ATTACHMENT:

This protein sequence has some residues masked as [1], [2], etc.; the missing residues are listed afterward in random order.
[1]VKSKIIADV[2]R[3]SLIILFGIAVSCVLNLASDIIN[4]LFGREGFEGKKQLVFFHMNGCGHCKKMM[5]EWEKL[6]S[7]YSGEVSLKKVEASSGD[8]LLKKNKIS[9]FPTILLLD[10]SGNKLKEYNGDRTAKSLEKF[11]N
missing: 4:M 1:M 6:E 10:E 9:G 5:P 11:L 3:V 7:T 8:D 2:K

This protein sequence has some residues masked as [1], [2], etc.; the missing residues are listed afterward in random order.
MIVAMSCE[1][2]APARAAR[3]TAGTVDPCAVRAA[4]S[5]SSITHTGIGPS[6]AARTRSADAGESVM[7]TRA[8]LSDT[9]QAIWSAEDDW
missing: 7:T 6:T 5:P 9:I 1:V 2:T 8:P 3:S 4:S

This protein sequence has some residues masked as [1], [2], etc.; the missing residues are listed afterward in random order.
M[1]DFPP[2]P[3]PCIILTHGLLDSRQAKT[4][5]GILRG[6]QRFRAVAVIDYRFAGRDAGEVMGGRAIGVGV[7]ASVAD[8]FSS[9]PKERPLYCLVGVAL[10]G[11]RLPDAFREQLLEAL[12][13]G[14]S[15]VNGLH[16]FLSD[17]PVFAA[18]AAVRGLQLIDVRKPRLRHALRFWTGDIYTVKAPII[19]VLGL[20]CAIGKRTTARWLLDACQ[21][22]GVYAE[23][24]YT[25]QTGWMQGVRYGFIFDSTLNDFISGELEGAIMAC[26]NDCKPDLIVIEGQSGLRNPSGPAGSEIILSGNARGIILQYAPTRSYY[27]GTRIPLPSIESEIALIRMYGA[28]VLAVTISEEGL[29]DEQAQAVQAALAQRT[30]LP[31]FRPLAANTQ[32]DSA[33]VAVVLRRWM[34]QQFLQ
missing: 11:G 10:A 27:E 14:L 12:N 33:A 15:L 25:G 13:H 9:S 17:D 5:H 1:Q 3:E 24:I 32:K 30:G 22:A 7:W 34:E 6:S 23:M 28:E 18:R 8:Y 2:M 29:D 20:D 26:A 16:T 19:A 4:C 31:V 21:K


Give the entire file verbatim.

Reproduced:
This protein sequence has some residues masked as [1], [2], etc.; the missing residues are listed afterward in random order.
[1]VKSKIIADV[2]R[3]SLIILFGIAVSCVLNLASDIIN[4]LFGREGFEGKKQLVFFHMNGCGHCKKMM[5]EWEKL[6]S[7]YSGEVSLKKVEASSGD[8]LLKKNKIS[9]FPTILLLD[10]SGNKLKEYNGDRTAKSLEKF[11]N
missing: 4:M 1:M 6:E 10:E 9:G 5:P 11:L 3:V 7:T 8:D 2:K

This protein sequence has some residues masked as [1], [2], etc.; the missing residues are listed afterward in random order.
MIVAMSCE[1][2]APARAAR[3]TAGTVDPCAVRAA[4]S[5]SSITHTGIGPS[6]AARTRSADAGESVM[7]TRA[8]LSDT[9]QAIWSAEDDW
missing: 7:T 6:T 5:P 9:I 1:V 2:T 8:P 3:S 4:S

This protein sequence has some residues masked as [1], [2], etc.; the missing residues are listed afterward in random order.
M[1]DFPP[2]P[3]PCIILTHGLLDSRQAKT[4][5]GILRG[6]QRFRAVAVIDYRFAGRDAGEVMGGRAIGVGV[7]ASVAD[8]FSS[9]PKERPLYCLVGVAL[10]G[11]RLPDAFREQLLEAL[12][13]G[14]S[15]VNGLH[16]FLSD[17]PVFAA[18]AAVRGLQLIDVRKPRLRHALRFWTGDIYTVKAPII[19]VLGL[20]CAIGKRTTARWLLDACQ[21][22]GVYAE[23][24]YT[25]QTGWMQGVRYGFIFDSTLNDFISGELEGAIMAC[26]NDCKPDLIVIEGQSGLRNPSGPAGSEIILSGNARGIILQYAPTRSYY[27]GTRIPLPSIESEIALIRMYGA[28]VLAVTISEEGL[29]DEQAQAVQAALAQRT[30]LP[31]FRPLAANTQ[32]DSA[33]VAVVLRRWM[34]QQFLQ
missing: 11:G 10:A 27:E 14:L 12:N 33:A 15:L 25:G 13:H 9:S 17:D 5:H 1:Q 3:E 24:I 32:K 30:G 22:A 7:W 34:E 6:S 23:M 28:E 18:R 8:Y 2:M 29:D 20:D 26:A 16:T 19:A 4:C 31:V 21:K